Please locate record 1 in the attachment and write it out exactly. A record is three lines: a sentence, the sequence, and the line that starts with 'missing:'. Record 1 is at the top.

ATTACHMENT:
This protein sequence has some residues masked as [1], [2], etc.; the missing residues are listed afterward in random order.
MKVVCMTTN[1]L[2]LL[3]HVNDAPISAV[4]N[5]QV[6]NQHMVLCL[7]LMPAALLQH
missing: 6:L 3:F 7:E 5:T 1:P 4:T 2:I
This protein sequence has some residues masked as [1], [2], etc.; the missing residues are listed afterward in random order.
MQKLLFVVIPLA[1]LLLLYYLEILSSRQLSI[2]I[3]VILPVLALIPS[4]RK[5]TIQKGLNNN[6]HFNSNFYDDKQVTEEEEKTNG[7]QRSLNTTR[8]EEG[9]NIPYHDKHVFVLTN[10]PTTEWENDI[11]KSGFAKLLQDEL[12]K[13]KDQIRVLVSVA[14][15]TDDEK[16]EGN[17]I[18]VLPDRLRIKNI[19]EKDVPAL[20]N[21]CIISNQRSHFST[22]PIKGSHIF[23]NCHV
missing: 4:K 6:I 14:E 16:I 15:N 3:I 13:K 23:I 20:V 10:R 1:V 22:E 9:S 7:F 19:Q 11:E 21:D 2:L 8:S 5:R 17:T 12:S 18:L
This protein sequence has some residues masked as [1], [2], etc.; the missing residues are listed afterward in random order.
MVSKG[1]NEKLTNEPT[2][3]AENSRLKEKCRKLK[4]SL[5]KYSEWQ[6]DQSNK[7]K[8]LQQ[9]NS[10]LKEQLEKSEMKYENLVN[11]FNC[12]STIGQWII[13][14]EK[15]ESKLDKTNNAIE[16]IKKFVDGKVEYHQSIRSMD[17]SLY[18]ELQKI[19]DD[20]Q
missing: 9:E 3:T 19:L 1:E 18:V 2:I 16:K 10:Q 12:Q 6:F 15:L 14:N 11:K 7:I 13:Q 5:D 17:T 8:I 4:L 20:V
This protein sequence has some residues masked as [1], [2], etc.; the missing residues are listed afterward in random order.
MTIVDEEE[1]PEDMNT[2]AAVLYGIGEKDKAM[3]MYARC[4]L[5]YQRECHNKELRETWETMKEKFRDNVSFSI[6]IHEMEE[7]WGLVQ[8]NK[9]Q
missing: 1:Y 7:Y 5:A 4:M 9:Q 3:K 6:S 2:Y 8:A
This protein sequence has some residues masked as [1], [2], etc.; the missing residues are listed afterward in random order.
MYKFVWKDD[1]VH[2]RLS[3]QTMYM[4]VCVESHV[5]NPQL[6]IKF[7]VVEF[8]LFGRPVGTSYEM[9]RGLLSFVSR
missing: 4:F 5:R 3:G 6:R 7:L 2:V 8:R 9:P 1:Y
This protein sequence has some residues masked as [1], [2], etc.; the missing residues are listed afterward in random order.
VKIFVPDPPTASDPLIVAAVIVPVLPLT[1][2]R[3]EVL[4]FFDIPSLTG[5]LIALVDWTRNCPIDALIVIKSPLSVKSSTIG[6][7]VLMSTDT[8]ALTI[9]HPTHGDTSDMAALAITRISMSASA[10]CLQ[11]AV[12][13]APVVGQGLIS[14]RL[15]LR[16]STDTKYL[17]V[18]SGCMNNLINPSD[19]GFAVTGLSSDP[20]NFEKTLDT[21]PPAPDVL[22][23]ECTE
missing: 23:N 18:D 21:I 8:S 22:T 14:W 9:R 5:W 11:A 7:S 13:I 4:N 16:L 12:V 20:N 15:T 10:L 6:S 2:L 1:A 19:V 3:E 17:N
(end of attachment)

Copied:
This protein sequence has some residues masked as [1], [2], etc.; the missing residues are listed afterward in random order.
MKVVCMTTN[1]L[2]LL[3]HVNDAPISAV[4]N[5]QV[6]NQHMVLCL[7]LMPAALLQH
missing: 6:L 3:F 7:E 5:T 1:P 4:T 2:I